[v] Nigam Shalu (2014) From the Margins: Revisiting the Concept of Marginalized Women, Countercurrents dated September 3, http://www.countercurrents.org/nigam030914.htm

[vi] Nigam Shalu (2005) Understanding Justice from the Perspective of Women’s Litigants in India, CWDS Occasional Paper http://www.cwds.ac.in/ocpaper/understandingjustice.pdf

[vii] India Today (2011) On the Rise: Divorces under 25 Dated December 29 http://indiatoday.intoday.in/story/on-the-rise-divorces-under-25/1/166369.html Reddy H (2013) Made in Heaven Broken on Whim, The Hindustan Times dated March 21 http://www.hindustantimes.com/india-news/gurgaon/made-in-heaven-broken-on-whims/article1-1030149.aspx Also Dummett Mark (2011) Not so happily ever after as Indian Divorce rate double up, BBC New Dated January 1 http://www.bbc.com/news/world-south-asia-12094360

[viii] Varna in Sanskrit implies colour

[ix] Ayyar V and L Khandare (2012) Mapping Color and Caste Discrimination in Indian Society, in The Melanin Millennium: Skin Color as 21st Century International Discourse, Edited by RE Hall Netherland Springer pp 71-95

[x] Fanon Frantz (1967) Black Skin White Masks: The Experience of a Black Man in a White World, Original publication date 1952, translated in 1967 by Charles L Makrmann Grover Press US

[xi] McIntosh Peggy (1988) White Privilege and Male Privilege: A Personal Account of Coming to See Correspondence Through Work in Women Studies, Working paper No. 189 Wellesley College Centre for Research on Women Wellesley

[xii] Shome, R. (2000). Outing whiteness, Critical Studies in Media Communication, 15, 366-372.

[xiii] López Ian F. Haney, (1996) White By Law: The Legal Construction Of Race 197-202

[xiv] Du Bois W E B (1935) Black Reconstruction in America, republished 1995 edition, NY Free Press

[xv] The Times of India (2014) Protest in US after policeman fires 17 shots killing Black teen in St Louis, dated October 9, http://timesofindia.indiatimes.com/world/us/Protests-in-US-after-policeman-fires-17-shots-killing-black-teen-in-St-Louis/articleshow/44750033.cms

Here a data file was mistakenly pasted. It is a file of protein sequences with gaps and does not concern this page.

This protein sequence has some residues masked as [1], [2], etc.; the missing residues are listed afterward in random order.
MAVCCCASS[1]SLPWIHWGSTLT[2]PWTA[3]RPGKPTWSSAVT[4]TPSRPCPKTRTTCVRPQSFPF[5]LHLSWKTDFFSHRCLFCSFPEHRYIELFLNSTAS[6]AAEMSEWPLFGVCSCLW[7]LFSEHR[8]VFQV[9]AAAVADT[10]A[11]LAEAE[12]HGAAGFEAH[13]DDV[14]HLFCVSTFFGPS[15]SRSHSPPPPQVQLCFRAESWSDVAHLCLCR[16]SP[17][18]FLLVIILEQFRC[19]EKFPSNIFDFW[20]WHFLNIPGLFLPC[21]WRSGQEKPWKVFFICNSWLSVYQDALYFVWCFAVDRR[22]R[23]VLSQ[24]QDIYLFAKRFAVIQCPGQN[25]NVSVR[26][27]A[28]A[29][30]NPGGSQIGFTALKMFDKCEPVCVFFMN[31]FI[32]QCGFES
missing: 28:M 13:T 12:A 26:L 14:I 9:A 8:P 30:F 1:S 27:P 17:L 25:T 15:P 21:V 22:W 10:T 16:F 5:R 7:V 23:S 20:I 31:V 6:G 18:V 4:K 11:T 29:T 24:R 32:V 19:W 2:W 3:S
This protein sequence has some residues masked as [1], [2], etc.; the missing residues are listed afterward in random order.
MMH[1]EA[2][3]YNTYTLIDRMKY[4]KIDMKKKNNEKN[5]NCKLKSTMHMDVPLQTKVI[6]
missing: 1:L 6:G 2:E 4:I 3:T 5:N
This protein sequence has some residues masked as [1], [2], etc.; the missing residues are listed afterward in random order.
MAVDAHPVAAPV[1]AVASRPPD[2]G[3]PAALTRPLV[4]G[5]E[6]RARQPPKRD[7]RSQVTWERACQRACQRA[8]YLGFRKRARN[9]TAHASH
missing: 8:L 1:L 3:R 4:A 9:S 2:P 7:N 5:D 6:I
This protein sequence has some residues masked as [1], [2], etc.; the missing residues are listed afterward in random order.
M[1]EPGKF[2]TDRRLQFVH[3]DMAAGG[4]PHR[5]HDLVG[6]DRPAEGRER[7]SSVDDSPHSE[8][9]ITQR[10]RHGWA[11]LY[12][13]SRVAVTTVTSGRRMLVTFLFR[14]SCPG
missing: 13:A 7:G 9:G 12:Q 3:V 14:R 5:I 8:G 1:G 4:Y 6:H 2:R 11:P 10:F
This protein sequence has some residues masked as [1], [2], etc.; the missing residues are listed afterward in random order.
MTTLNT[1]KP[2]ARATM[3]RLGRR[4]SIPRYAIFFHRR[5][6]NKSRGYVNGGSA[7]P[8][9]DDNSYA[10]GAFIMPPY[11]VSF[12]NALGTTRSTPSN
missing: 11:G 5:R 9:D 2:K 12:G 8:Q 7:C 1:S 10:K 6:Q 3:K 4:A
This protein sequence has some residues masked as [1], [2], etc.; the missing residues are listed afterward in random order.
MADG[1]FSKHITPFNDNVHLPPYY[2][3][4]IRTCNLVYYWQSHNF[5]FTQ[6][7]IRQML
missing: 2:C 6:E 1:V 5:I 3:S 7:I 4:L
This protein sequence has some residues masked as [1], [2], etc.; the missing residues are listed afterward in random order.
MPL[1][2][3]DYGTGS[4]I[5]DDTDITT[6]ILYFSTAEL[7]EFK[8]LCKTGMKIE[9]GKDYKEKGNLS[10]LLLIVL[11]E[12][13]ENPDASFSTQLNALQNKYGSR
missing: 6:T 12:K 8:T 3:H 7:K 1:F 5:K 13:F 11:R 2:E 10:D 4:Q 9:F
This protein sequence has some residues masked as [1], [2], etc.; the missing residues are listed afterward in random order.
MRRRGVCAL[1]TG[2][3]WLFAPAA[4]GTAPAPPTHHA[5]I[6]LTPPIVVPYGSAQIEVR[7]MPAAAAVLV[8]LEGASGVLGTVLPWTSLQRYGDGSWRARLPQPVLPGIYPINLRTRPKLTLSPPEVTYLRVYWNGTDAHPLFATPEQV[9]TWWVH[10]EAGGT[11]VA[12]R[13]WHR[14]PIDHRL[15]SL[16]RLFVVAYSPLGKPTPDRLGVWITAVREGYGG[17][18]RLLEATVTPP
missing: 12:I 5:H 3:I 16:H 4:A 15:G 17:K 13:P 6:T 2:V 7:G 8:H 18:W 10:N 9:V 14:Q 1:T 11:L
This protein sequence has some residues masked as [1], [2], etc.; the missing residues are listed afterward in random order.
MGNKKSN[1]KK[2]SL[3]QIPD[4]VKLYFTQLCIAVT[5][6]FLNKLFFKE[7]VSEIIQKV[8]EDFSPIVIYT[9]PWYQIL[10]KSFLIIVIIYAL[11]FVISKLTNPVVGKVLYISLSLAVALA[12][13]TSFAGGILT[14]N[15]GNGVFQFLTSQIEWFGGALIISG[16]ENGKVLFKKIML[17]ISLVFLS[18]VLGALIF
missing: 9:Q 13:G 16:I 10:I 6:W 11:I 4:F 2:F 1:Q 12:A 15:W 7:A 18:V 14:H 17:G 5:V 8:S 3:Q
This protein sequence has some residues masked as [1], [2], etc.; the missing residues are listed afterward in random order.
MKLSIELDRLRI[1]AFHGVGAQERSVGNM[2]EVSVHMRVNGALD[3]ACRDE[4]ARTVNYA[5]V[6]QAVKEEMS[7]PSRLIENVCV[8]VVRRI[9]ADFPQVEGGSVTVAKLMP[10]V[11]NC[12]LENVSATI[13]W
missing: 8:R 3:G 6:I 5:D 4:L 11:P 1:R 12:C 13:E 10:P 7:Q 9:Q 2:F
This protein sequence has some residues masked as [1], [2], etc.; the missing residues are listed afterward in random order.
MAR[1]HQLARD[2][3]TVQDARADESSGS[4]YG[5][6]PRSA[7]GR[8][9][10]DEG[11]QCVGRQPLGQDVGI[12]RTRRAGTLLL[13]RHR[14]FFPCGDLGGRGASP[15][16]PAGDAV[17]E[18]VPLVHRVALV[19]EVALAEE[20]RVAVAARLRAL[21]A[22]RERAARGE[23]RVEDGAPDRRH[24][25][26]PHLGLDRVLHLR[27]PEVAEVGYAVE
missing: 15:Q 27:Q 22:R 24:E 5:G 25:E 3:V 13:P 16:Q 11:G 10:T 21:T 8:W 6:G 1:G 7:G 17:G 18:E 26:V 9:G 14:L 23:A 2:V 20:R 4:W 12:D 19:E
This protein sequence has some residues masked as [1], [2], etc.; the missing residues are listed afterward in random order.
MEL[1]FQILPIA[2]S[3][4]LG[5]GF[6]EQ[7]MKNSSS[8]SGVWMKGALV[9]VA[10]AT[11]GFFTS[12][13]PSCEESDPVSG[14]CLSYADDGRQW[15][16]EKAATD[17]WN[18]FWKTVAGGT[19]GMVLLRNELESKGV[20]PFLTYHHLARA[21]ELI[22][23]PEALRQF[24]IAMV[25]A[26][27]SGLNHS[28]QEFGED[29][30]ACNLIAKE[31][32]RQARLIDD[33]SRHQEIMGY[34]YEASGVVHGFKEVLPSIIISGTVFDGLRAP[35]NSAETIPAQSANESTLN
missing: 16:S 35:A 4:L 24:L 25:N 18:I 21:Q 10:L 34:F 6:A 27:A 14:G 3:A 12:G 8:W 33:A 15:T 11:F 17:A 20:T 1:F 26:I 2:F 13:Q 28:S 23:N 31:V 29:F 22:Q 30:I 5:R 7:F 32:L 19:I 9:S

[xvi] The Times of India (2014) Mob Hounded 3 African Youths as cop Watched, dated September 30 http://timesofindia.indiatimes.com/city/delhi/Mob-hounded-3-African-youths-as-cops-watched/articleshow/43840914.cms

[xvii] The Hindu (2014) Kejriwal meets Delhi Lt Governor Amid Bharti Controversy, Dated January 23 http://www.thehindu.com/news/cities/Delhi/kejriwal-meets-delhi-lt-governor-amid-bharti-controversy/article5608889.ece

[xviii] Joshi Mallica (2014) Women from NE bear the brunt of racial slur, The Hindustan Time, February 9 http://www.hindustantimes.com/india-news/women-from-n-e-bear-the-brunt-of-racial-slur/article1-1182099.aspx

[xix] The Hindustan Times (2014) how many More Nido Tanias? Dated February 5 http://www.hindustantimes.com/comment/how-many-more-nido-tanias/article1-1180885.aspx

[xx] Dasgupta D (2009) Our True Colours, The Outlook, dated June 29, http://www.outlookindia.com/article/Our-True-Colours/250314 Also Jilangamba Yengkhom (2012) Let’s stop pretending there is no racism in India, The Hindu dated June 12 http://www.thehindu.com/opinion/op-ed/article3466554.ece

[xxi] Chaudhary Lakshmi (2013) Miss America Nina Davuluri: To Indian to ever be Miss India, The First Post dated September 13 http://www.firstpost.com/living/miss-america-nina-davuluri-too-indian-to-ever-be-miss-india-1111477.html

[xxii] Thapar Karan (2014) The Ugly Indian: How Racist we are to our People, The Hindustan Times dated February 9 http://www.hindustantimes.com/comment/karanthapar/the-sad-but-inescapable-truth-is-we-are-guilty-of-racism/article1-1182080.aspx Also, Das B (2014) India’s Northeast speaks out against Racism, Aljazeera dated Feb 19 http://www.aljazeera.com/indepth/features/2014/02/voices-from-india-northeast-201421811314600858.html